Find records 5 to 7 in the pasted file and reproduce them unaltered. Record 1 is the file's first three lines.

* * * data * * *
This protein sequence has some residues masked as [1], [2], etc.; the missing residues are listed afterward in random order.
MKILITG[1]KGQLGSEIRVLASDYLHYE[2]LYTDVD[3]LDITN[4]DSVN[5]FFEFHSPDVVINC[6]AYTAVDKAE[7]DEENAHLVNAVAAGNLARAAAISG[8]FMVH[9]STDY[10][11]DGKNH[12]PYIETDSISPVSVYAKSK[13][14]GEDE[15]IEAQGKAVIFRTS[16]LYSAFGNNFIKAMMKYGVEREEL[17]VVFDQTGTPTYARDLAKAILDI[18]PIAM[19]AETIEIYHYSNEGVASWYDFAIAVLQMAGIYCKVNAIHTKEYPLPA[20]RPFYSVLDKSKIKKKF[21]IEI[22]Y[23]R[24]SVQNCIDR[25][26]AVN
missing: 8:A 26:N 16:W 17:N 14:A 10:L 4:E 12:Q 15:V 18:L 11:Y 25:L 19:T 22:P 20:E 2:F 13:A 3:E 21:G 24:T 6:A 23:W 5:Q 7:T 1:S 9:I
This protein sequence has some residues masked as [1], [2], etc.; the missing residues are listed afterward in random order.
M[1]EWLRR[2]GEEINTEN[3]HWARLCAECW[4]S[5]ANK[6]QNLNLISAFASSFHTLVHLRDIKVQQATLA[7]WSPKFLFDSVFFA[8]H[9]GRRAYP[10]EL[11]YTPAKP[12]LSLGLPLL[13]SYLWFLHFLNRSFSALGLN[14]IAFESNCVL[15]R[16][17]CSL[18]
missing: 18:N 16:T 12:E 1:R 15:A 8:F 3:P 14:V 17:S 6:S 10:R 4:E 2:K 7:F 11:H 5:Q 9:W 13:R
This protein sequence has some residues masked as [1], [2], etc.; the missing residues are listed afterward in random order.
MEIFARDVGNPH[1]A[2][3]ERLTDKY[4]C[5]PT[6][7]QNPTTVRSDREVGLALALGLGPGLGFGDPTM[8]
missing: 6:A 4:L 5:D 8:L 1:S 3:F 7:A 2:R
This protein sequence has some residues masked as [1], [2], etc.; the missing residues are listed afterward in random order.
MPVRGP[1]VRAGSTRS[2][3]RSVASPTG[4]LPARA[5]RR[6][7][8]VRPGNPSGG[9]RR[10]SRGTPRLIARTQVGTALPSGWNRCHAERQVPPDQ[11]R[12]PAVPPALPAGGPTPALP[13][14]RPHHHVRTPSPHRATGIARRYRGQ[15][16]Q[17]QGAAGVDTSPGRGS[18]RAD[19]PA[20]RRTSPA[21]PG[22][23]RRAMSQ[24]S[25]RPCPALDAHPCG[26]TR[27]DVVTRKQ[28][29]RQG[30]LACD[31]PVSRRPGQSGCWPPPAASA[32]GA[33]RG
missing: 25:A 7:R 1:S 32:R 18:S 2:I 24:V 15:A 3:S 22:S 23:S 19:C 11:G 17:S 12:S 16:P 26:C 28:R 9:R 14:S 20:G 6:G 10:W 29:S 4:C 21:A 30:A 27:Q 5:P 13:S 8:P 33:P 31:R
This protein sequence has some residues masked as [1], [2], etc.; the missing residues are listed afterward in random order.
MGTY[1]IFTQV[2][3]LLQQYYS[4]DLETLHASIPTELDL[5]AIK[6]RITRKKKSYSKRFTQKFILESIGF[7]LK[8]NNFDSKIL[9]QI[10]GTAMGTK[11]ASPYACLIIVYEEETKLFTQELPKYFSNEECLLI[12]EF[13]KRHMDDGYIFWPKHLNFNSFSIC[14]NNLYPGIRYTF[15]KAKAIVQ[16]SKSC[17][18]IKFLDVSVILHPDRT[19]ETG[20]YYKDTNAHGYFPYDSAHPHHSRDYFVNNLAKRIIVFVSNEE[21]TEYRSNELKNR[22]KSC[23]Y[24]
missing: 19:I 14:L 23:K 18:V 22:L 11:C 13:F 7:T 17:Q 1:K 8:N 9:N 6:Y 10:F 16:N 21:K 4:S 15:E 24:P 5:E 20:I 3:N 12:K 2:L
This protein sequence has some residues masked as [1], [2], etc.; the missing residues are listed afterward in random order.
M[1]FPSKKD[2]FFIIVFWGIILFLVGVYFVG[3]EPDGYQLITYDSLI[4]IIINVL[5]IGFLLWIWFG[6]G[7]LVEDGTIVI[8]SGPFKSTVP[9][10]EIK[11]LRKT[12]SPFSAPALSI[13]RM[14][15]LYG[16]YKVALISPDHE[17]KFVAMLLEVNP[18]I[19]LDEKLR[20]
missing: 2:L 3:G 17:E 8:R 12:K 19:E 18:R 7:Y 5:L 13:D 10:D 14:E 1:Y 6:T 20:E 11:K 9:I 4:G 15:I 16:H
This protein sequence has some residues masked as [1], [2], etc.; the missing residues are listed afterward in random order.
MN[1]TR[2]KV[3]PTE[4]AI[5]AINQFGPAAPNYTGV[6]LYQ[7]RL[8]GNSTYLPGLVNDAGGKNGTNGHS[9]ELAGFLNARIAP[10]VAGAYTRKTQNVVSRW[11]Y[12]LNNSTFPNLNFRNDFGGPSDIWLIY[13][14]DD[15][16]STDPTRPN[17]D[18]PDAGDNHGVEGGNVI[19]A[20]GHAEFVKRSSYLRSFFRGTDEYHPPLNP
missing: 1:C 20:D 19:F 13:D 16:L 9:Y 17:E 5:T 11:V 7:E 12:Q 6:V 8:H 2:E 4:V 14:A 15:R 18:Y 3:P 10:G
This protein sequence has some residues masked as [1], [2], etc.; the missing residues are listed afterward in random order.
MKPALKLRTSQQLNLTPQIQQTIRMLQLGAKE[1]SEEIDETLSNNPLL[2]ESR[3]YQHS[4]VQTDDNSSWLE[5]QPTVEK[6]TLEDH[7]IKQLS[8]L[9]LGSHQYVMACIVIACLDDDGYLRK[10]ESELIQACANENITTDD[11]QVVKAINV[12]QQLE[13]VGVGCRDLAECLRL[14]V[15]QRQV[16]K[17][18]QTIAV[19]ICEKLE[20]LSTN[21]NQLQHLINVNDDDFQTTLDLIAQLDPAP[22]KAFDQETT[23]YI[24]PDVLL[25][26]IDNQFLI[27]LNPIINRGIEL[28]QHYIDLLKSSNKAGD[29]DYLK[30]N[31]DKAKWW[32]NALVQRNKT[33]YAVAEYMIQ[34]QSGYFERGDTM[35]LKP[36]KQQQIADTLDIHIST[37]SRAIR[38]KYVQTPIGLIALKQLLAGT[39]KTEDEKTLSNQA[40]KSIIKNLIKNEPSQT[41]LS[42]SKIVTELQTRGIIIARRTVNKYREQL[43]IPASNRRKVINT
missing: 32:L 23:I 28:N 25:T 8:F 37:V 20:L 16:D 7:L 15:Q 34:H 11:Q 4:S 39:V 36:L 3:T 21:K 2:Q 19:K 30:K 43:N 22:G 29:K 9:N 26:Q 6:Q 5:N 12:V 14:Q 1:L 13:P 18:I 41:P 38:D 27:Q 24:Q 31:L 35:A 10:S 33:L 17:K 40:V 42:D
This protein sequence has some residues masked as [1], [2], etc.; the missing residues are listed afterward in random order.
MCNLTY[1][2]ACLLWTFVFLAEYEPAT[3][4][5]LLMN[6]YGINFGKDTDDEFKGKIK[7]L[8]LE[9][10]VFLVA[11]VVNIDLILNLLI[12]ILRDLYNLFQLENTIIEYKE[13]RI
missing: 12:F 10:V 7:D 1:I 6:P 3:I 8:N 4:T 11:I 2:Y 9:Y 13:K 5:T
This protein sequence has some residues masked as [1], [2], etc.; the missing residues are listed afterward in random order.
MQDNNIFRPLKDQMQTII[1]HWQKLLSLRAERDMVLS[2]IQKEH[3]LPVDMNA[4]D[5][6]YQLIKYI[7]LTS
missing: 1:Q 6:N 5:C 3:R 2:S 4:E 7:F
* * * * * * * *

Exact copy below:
This protein sequence has some residues masked as [1], [2], etc.; the missing residues are listed afterward in random order.
MGTY[1]IFTQV[2][3]LLQQYYS[4]DLETLHASIPTELDL[5]AIK[6]RITRKKKSYSKRFTQKFILESIGF[7]LK[8]NNFDSKIL[9]QI[10]GTAMGTK[11]ASPYACLIIVYEEETKLFTQELPKYFSNEECLLI[12]EF[13]KRHMDDGYIFWPKHLNFNSFSIC[14]NNLYPGIRYTF[15]KAKAIVQ[16]SKSC[17][18]IKFLDVSVILHPDRT[19]ETG[20]YYKDTNAHGYFPYDSAHPHHSRDYFVNNLAKRIIVFVSNEE[21]TEYRSNELKNR[22]KSC[23]Y[24]
missing: 19:I 14:L 23:K 18:V 22:L 11:C 13:F 7:T 17:Q 1:K 8:N 9:N 6:Y 10:F 16:N 21:K 4:S 15:E 24:P 5:E 20:I 3:N 12:K 2:L
This protein sequence has some residues masked as [1], [2], etc.; the missing residues are listed afterward in random order.
M[1]FPSKKD[2]FFIIVFWGIILFLVGVYFVG[3]EPDGYQLITYDSLI[4]IIINVL[5]IGFLLWIWFG[6]G[7]LVEDGTIVI[8]SGPFKSTVP[9][10]EIK[11]LRKT[12]SPFSAPALSI[13]RM[14][15]LYG[16]YKVALISPDHE[17]KFVAMLLEVNP[18]I[19]LDEKLR[20]
missing: 2:L 3:G 17:E 8:R 12:K 19:E 18:R 7:Y 5:L 13:D 10:D 14:E 1:Y 6:T 20:E 11:K 9:I 4:G 15:I 16:H
This protein sequence has some residues masked as [1], [2], etc.; the missing residues are listed afterward in random order.
MN[1]TR[2]KV[3]PTE[4]AI[5]AINQFGPAAPNYTGV[6]LYQ[7]RL[8]GNSTYLPGLVNDAGGKNGTNGHS[9]ELAGFLNARIAP[10]VAGAYTRKTQNVVSRW[11]Y[12]LNNSTFPNLNFRNDFGGPSDIWLIY[13][14]DD[15][16]STDPTRPN[17]D[18]PDAGDNHGVEGGNVI[19]A[20]GHAEFVKRSSYLRSFFRGTDEYHPPLNP
missing: 1:C 20:D 19:F 13:D 16:L 9:Y 17:E 5:T 11:V 7:E 12:Q 6:V 8:H 2:E 4:V 14:A 15:R 18:Y 3:P 10:G